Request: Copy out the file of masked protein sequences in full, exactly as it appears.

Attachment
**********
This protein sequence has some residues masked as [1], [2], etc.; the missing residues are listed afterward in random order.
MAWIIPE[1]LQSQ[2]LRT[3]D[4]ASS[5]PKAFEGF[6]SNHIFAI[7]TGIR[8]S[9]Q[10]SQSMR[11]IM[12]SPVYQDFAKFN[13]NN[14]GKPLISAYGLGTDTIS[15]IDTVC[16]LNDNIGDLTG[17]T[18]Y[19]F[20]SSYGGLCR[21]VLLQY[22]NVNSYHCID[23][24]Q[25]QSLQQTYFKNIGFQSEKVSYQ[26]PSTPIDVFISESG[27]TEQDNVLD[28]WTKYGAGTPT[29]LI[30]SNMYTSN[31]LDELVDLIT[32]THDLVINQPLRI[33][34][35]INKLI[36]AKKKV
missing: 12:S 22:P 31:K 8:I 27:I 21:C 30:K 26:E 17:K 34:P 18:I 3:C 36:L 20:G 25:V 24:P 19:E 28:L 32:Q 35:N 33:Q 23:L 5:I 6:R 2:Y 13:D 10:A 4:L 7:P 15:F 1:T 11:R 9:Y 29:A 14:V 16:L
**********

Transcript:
This protein sequence has some residues masked as [1], [2], etc.; the missing residues are listed afterward in random order.
MAWIIPE[1]LQSQ[2]LRT[3]D[4]ASS[5]PKAFEGF[6]SNHIFAI[7]TGIR[8]S[9]Q[10]SQSMR[11]IM[12]SPVYQDFAKFN[13]NN[14]GKPLISAYGLGTDTIS[15]IDTVC[16]LNDNIGDLTG[17]T[18]Y[19]F[20]SSYGGLCR[21]VLLQY[22]NVNSYHCID[23][24]Q[25]QSLQQTYFKNIGFQSEKVSYQ[26]PSTPIDVFISESG[27]TEQDNVLD[28]WTKYGAGTPT[29]LI[30]SNMYTSN[31]LDELVDLIT[32]THDLVINQPLRI[33][34][35]INKLI[36]AKKKV
missing: 12:S 22:P 31:K 8:I 27:I 21:C 30:K 26:E 17:K 34:P 18:I 3:C 36:L 20:G 25:V 24:P 19:E 28:L 32:Q 35:N 33:Q 23:L 5:I 6:R 2:Y 13:D 10:A 4:L 7:P 15:F 1:T 11:R 9:Y 29:A 14:V 16:L